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Conduct a food waste review

Overview

Assessing how much food waste your organisation is generating needn't be a complex job.

In the food business, most food waste comes from spoilage, food preparation and leftovers on plates. You need to know:
  • Where is your food waste being generated i.e. is it through purchasing, preparation, cooking, storage, sales or service?
  • How much food waste are you generating in each of these areas, and why?
  • What can you improve?

Before you develop an action plan to reduce food waste, conduct a food waste review to identify the best ways to tackle this issue. You can hire a consultant or contact a Bin Trim Assessor, or you can do it yourself.

You can do a visual check and make notes about the type of food in the bin, how much there is and possible reasons for it being put in the bin. For a more accurate assessment follow the steps below.

Before you conduct a food waste review


  1. Involve your staff. Your review will be more accurate if your employees understand and support your food waste review process and goals.
  2. Advise your waste collection contractor. Some contractors may be able to help, e.g. by recording the weight of your 'Food waste only' bin.
  3. Set up your food waste recording system. The best system for you depends on your business. It can be as simple as setting up a simple column chart or matrix (e.g. a table in Word), or you can use the Bin Trim tool or the Unilever Food Solutions Wise up on Waste mobile app.
 

Five-step food review


Follow these steps over a two-week period:
  1. Designate a wheelie bin for food waste only and label it with 'Food waste only' stickers. Depending on the size of your business, you may need more than one 'Food waste only' wheelie bin.
  2. Provide three separate food waste bins or suitable containers in the kitchen, or in other convenient locations, and ask your staff to use them to separate: Spoilage: food that is thrown away before it is used, e.g. because it is damaged or has passed its 'use-by' date. Prep waste: waste generated in the food preparation process e.g. peels and trimmings. Plate waste: food that is left on customers' plates.
  3. Each day (or more often if you need to), weigh or measure the volume of each bin or container before emptying it into the 'Food waste only' wheelie bin.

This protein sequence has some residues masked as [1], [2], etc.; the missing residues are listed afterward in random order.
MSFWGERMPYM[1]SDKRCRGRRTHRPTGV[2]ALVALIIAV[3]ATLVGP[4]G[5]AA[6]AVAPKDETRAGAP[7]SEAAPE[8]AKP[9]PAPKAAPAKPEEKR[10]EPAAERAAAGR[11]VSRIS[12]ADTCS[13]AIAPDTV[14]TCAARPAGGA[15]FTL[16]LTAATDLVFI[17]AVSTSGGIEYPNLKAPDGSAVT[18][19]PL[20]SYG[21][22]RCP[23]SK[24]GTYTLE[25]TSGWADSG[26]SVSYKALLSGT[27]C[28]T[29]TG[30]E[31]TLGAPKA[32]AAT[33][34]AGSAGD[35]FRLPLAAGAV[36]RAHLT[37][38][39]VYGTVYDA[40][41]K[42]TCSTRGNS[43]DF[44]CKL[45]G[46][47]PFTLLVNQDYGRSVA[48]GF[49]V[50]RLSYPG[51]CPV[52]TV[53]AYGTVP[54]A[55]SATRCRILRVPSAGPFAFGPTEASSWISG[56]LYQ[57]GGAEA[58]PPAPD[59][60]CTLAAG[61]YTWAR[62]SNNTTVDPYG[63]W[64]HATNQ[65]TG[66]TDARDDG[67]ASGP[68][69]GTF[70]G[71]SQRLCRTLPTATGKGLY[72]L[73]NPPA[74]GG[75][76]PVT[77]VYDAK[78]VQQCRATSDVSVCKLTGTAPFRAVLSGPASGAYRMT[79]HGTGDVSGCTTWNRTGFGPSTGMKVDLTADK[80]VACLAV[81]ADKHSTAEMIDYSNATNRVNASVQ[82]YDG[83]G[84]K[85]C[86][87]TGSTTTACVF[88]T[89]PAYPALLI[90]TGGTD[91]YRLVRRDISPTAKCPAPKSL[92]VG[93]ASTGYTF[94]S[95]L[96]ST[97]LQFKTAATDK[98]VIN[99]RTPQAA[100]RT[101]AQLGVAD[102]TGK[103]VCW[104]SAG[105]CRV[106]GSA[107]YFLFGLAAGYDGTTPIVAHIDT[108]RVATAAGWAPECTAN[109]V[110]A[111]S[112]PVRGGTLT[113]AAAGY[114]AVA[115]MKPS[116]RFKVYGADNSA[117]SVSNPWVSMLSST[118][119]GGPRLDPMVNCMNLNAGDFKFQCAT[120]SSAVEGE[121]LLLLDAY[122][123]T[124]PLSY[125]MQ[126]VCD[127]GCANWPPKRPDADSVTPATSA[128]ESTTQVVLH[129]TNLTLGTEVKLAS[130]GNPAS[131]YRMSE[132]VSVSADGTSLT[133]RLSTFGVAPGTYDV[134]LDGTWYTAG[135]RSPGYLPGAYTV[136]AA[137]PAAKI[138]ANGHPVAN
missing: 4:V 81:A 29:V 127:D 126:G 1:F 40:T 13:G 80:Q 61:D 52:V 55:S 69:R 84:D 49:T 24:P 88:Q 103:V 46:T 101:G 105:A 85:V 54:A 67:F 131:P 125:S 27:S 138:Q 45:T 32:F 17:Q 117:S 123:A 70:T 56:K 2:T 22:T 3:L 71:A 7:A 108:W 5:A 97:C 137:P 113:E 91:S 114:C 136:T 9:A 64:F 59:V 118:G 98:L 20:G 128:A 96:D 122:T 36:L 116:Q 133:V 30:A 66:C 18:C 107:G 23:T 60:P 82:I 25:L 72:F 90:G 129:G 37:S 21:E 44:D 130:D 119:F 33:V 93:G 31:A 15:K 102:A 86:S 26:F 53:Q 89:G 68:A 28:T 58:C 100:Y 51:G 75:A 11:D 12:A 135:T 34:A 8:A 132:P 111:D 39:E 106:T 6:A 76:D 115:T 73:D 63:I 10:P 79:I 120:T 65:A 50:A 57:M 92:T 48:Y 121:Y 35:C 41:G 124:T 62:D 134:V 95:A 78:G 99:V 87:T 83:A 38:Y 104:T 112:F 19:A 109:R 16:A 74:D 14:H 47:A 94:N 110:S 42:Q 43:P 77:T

4. Record the quantities and descriptions on a data recording sheet.
  5. At the end of each week, calculate the total quantity of the food waste generated, and the average proportion of each type of food waste.
 

Tips


  • Check for any rubbish or recyclables in the 'Food waste only' bins. Talk to staff about making sure these materials are put into the correct bins.
  • Also check for any food in the general rubbish bins, and talk to staff about making sure this goes into the 'Food waste only' bins.
 

Review your performance


  • Use this data as your benchmark. After you have implemented your new food waste avoidance practices, complete another review and compare the new data to your benchmark data.
  • Compare data between seasons to see if there is more waste generated during some periods.
  • Use your food waste data, or waste collection service accounts, to work out how much you have saved from going to landfill.
  • Calculate the greenhouse gas emissions (CO2-e) you have saved. For every tonne of food waste not sent to landfill you have saved 0.9 tonnes CO2-e.
  • Share this information with staff to keep them motivated.
  • Review your performance and work out where you can make improvements.
 

Promote your results


Actively promote your results on your website, through social media or through in-store advertising. Your local council may also be interested in promoting your new system to other businesses.

The Love Food Hate Waste team is always interested to hear about actions to avoid food waste. If your organisation has a great story, please contact us.

 

Professional auditing


For a more accurate assessment you could hire a company to do a food waste review, provide in-depth analysis and develop a tailored solution.

You could also take advantage of free advice provided by the NSW Government through programs like Bin Trim or Sustainability Advantage.

 

More information


 
 
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